May 23, 2014
Advanced Searching With Terms & Connectors
If none of the techniques we went over in the previous lessons have worked, it’s time to move onto advanced searches. The following Terms & Connectors can be easily adapted to most queries.
#1: The Words & Phrases Field
If you are looking for a definition or interpretation of a short phrase or a single word, try using the Words-Phrases (WP) field. This field looks for cases & statutes where certain terms appear in quotes (“”), signifying to the reader that the writer is going to define those terms. To use the WP field, simply enter the following into your search bar:
WP(“YOUR WORD/PHRASE HERE”)
So for example, if we want to search for what congress may have meant by the term “knowingly” in the False Claims Act we would run the following search:
WP(KNOWINGLY) & “FALSE CLAIMS ACT”
Which gets us the following result in All Feds: “The statutory definition of “knowingly” requires at least “deliberate ignorance” or “reckless disregard.” To take advantage of a disputed legal question, as may have happened here, is to be neither deliberately ignorant nor recklessly disregardful. But that the Water Agency did no more than that cannot be determined from the complaint.” U.S. ex rel. Hagood v. Sonoma Cnty. Water Agency, 929 F.2d 1416, 1421 (9th Cir. 1991)
Tip: When using the WP Field, less is more. Try to limit yourself to a single word or a short phrase.
#2: Finding Case-Law Defining a Term
Perhaps the most direct approach to defining a term in a statute is putting a Terms & Connectors search together that looks for cases that explicitly define the term. Here is a sample search that you can alter for your research:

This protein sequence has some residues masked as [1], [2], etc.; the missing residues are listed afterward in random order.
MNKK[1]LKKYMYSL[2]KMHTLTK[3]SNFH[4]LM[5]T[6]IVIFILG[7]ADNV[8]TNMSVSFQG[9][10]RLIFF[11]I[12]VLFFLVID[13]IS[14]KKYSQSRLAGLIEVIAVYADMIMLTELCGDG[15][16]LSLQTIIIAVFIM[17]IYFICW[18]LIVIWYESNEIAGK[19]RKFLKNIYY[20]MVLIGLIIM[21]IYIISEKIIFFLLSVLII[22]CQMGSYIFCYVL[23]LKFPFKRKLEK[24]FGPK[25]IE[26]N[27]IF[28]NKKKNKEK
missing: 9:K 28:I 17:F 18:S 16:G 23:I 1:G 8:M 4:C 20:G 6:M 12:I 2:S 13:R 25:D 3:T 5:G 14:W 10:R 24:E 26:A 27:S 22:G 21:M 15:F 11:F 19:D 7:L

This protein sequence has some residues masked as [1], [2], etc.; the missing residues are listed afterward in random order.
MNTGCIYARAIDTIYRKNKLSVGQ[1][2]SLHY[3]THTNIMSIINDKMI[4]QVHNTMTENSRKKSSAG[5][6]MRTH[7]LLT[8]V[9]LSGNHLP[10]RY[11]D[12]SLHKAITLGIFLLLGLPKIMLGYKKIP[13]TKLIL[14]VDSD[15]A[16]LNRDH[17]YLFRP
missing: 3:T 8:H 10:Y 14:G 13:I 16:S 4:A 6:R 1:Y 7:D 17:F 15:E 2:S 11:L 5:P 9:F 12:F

(YOUR-WORDS-HERE) /5 DEFIN! CONSTITUT! MEAN! INTERPRET! WORD PHRASE
So, for example, if we wanted to determine what qualifies as “unemployed” under the California Unemployment Insurance Code, we could do a search like this:
UNEMPLOY! /5 DEFIN! CONSTITUT! MEAN! INTERPRET! WORD PHRASE
That gives us a number of helpful cases right out of the gate, including this case:
Where employee had been laid off from principal employment as assembler at time she applied for unemployment benefits but was holding a part-time sales job working 12 and one-half hours a week and making weekly wage of less than weekly benefit accruing by reason of lay-off, employee, at time of application for benefits, was “ unemployed” within meaning of Unemployment Insurance Code.
Tomlin Unempl. Ins. Appeals Bd., 147 Cal. Rptr. 403 (Cal. App. 2d Dist. 1978)
Tip: For best results also add the statutory section as a term in the search to weed-out miss-hits.